Adopted: January 8, 2020
The College shall allow any enrolled student who is in the United States Armed Forces who has received temporary or permanent re-assignment as a result of military operations and a National Guard service member placed onto State active duty status during an academic term to be given an excused absence for the period of time the student is on active duty.
A. The College shall provide the student the opportunity to make up any test or other work missed during the excused absence.
B. The College shall give the student the option, when feasible, to continue classes and coursework during the academic term through online participation for the period of time the student is placed on active duty.
C. The College shall give the student the option of receiving a temporary grade of “incomplete” or “absent from the final exam” for any course that the student was unable to complete as a result of being placed on State active duty status; however, the student must complete the course requirements within one (1) semester following their return from action service to avoid receiving a failing grade for the course.
D. The College shall permit the student to drop, with no penalty, any course that the student was unable to complete as a result of being placed on State active duty status.
Adopted: January 8, 2020
Legal Reference: 1B SBCCC 500.1
The College is committed to the principle that regular and punctual class attendance is essential to the student optimizing his/her scholastic achievement and that it is the responsibility of the student to attend class regularly without being tardy. Students who attend the College must attend eighty percent (80%) of the time scheduled for a regular class meeting to be counted present when the class meets.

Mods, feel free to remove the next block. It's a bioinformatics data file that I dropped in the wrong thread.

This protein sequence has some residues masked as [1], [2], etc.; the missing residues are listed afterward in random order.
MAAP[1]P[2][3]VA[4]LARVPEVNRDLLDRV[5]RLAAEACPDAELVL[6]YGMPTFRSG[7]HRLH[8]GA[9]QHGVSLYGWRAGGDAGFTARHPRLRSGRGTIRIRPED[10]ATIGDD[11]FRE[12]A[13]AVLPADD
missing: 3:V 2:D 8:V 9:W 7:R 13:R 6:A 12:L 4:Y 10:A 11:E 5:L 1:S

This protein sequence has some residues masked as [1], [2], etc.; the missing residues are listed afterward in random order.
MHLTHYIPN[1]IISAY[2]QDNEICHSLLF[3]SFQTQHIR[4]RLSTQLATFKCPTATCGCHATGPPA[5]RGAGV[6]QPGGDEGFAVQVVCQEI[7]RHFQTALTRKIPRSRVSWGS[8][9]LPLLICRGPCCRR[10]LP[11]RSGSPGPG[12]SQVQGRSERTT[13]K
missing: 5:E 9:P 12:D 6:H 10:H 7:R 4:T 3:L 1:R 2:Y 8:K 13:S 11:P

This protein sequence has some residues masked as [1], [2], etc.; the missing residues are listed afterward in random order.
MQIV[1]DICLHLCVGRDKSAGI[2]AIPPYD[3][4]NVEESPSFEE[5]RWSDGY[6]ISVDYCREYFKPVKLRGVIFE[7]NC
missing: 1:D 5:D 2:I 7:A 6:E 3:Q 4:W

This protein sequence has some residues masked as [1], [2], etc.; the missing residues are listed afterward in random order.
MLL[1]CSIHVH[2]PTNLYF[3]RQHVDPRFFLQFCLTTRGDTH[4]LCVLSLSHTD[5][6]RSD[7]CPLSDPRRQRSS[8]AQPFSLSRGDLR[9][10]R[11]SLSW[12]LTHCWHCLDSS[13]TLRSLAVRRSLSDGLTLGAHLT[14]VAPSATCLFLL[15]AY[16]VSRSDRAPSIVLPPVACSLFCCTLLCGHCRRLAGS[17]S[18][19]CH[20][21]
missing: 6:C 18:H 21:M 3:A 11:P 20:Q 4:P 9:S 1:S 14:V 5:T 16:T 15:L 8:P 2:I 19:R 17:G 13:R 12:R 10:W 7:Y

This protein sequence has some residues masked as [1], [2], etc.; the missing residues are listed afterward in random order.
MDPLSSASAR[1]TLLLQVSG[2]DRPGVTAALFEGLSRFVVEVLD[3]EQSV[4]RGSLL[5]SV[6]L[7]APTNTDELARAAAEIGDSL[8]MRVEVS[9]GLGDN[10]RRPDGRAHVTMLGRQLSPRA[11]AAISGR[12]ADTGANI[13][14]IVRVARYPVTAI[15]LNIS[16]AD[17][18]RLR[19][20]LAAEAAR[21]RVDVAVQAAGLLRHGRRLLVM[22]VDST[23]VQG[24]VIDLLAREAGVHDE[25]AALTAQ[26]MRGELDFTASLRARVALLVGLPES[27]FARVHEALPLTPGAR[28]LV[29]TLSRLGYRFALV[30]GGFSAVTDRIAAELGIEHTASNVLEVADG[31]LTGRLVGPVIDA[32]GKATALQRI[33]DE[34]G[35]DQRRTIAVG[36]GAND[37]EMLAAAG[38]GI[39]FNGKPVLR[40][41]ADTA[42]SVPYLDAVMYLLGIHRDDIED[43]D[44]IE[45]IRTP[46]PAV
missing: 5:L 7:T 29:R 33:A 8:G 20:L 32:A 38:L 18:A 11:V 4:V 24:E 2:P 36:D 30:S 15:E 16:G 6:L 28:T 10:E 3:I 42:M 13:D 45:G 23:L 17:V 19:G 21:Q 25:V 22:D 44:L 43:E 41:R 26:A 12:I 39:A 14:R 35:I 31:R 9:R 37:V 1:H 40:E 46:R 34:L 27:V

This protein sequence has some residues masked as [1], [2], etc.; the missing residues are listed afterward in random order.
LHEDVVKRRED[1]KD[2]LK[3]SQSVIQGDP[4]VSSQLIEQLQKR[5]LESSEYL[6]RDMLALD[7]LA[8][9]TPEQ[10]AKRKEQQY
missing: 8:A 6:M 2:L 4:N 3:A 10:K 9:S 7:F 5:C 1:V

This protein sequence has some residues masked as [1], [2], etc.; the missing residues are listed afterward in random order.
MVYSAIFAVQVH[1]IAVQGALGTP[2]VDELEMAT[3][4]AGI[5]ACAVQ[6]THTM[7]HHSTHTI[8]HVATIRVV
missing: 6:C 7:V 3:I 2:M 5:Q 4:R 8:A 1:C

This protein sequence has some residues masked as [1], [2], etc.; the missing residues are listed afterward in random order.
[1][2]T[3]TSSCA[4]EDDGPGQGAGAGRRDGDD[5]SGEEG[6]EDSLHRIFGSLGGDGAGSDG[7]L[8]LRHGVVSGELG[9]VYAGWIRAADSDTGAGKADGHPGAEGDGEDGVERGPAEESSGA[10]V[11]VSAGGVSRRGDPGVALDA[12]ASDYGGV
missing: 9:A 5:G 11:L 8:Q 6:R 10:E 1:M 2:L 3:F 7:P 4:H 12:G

Tardy shall be defined as a student entering class after the roll is checked or after instruction has begun, and it shall also be defined as a student leaving class early regardless of reason. Thus, if a student is in class for eighty percent = (80%) of the time but less than one hundred percent (100%) of the meeting time, then that student shall be counted tardy. For the purpose of maintaining class attendance, faculty shall count three (3) tardies as one (1) absence.
Adopted: January 8, 2020
I. Student Voluntary Withdrawal from Course(s)
A. Ten Percent (10%) Census Date
1. On-cycle sections (a regularly scheduled course section offered consistent with an academic period): A student may withdraw from an on-cycle section for a partial refund on or before the official ten percent (10%) census date of the semester. On-cycle sections are typically 16- week fall or spring semesters and 8-week summer semesters.
2. Off-cycle sections (a regularly schedule course section that is not offered consistent with an academic period): After an off-cycle course section has begun, a student may withdraw from the section for a partial refund on or before the ten percent (10%) census date of the section. Off-cycle sections operate on a shorter time span than what is typical for the semester. Fall or spring off-cycle sections might include 12-week or 8-week sessions. Summer off-cycle sections might operate on a 4- or 6-week basis.